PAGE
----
A judge would not offer to chop time off a maximum prison sentence, so the man accused of dousing a Jack Russell terrier with lighter fluid and setting the puppy on fire in October refused to plead guilty Friday to a felony animal-cruelty count.

If convicted, Adell Ziegler, 19, faces a maximum two-year prison sentence.

Meanwhile, defense attorney E. Earl Key, who is Ziegler's assigned counsel, told the judge he plans to challenge the constitutionality of the state's animal cruelty law.

"It is constitutionally vague on its face," Key said after the court hearing.

State Supreme Court Justice Russell P. Buscaglia scheduled a hearing for Feb. 4 to hear the challenge.
If the case goes to trial, jury selection would begin April 25.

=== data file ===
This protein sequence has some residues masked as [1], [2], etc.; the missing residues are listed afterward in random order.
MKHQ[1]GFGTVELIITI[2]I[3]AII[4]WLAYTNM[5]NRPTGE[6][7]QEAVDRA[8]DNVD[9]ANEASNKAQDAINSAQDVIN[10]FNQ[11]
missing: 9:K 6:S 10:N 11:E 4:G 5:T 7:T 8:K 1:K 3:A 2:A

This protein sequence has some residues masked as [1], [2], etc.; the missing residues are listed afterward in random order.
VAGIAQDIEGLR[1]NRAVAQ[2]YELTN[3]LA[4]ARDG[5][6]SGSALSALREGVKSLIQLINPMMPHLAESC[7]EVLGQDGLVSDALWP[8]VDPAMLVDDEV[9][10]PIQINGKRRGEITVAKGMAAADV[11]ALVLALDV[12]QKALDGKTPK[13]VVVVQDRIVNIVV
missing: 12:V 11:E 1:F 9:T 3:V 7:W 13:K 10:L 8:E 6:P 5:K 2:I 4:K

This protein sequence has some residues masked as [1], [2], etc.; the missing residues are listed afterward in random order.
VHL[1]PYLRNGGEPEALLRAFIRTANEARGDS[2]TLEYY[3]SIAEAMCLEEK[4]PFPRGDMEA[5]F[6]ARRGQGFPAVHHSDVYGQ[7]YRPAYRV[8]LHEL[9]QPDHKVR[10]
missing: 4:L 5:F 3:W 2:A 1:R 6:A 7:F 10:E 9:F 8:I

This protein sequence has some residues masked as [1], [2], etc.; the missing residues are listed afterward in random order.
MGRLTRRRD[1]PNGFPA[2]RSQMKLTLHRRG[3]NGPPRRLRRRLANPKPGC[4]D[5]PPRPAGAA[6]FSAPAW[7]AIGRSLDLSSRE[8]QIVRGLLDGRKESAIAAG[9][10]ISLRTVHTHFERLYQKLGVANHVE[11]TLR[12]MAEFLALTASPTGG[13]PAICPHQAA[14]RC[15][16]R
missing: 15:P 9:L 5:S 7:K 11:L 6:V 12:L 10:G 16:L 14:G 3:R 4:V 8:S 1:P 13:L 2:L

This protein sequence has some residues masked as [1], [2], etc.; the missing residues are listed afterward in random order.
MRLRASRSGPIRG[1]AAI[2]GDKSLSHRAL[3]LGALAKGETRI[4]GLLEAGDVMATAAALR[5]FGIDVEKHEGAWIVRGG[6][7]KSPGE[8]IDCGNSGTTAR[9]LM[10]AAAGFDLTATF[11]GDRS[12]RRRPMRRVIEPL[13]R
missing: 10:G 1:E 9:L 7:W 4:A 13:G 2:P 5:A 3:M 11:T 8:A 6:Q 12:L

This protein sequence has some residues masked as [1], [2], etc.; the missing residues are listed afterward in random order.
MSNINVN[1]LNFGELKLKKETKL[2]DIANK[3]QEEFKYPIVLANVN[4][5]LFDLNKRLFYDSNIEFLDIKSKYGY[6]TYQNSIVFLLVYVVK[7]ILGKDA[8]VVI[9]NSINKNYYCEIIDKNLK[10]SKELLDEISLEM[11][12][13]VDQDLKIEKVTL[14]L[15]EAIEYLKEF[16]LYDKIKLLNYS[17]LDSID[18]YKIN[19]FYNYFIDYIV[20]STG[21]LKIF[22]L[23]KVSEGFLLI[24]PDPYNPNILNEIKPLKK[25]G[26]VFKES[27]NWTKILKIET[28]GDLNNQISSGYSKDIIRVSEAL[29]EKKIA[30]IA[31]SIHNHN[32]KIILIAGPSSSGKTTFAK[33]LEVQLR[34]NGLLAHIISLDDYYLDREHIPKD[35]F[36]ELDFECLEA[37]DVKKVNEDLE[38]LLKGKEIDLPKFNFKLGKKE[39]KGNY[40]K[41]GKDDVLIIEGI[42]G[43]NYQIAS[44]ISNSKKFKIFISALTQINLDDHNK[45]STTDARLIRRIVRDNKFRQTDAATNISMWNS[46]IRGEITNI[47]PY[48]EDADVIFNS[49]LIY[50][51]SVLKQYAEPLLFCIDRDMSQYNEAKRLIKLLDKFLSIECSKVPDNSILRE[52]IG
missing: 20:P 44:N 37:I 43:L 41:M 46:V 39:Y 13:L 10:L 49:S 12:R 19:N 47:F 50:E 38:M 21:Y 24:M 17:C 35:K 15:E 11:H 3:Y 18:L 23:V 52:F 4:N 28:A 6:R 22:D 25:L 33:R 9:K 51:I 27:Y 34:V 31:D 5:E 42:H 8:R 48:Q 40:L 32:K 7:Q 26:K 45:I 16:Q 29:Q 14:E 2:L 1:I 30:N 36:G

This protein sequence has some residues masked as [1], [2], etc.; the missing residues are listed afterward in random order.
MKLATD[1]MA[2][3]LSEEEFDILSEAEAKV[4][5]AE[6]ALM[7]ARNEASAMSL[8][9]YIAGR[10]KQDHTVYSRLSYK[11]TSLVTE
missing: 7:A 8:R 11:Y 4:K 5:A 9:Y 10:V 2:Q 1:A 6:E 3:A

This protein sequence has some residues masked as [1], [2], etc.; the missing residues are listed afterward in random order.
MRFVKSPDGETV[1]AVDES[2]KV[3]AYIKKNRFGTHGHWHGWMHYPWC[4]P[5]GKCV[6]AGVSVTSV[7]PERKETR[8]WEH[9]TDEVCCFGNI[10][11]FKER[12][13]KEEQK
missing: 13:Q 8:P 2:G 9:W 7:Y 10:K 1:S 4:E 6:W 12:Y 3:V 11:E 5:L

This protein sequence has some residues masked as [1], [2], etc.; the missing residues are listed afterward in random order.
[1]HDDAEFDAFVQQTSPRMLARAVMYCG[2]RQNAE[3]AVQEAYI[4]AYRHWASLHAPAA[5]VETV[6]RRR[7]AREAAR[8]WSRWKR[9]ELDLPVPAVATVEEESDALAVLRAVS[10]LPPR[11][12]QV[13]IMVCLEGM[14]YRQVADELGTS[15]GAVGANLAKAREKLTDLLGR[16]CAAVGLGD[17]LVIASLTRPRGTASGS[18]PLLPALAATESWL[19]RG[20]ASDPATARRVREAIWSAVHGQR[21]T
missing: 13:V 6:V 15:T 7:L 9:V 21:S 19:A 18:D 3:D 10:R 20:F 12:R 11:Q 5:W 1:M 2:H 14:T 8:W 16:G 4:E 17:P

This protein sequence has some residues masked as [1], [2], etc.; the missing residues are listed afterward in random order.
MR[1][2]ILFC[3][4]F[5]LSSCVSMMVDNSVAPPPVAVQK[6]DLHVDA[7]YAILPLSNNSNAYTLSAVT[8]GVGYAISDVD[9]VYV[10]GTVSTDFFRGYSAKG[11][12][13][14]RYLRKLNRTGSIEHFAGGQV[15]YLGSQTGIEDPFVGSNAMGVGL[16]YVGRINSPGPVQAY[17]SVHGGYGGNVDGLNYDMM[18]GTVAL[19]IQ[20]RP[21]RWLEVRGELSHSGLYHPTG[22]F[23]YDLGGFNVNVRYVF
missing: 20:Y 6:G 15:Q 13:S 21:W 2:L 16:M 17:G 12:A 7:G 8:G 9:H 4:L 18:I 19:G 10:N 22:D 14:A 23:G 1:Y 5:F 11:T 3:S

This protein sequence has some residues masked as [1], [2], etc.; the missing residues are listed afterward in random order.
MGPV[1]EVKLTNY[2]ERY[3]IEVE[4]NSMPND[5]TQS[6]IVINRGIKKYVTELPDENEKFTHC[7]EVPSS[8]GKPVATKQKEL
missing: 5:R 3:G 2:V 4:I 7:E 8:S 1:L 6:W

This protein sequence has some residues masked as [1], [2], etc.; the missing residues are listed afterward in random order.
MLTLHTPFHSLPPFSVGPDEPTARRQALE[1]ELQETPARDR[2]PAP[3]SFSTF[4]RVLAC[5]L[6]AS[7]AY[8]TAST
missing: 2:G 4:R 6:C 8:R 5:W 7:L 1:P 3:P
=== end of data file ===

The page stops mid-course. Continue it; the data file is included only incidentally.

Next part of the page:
Ziegler, already in custody on a parole violation, could remain jailed for the violation until October, prosecutor Kristen A. St. Mary told the judge.

As he explored a possible plea with the lawyers, Buscaglia said he would not commit to any sentence less than two years, which would begin after Ziegler finishes serving his time for the parole violation.

Diondre L. Brown, 17, who admitted that he acted as a lookout, pleaded guilty earlier this month to the felony animal-cruelty charge.

In Brown's case, prosecutors recommended youthful-offender status, because his involvement in the crime was relatively minimal, and he has agreed to cooperate with prosecutors in Ziegler's case.

St. Mary, the prosecutor, told the judge the District Attorney's Office may seek the maximum sentence if Ziegler is convicted.

Phoenix, the 5 1/2 -month-old Jack Russell terrier intentionally set on fire Oct. 29, continues to recover.

Veterinarians performed skin grafting on the puppy's neck and on his torso by his 
legs, and they have taken dead tissue off his ears. They also worked to save Phoenix's left hind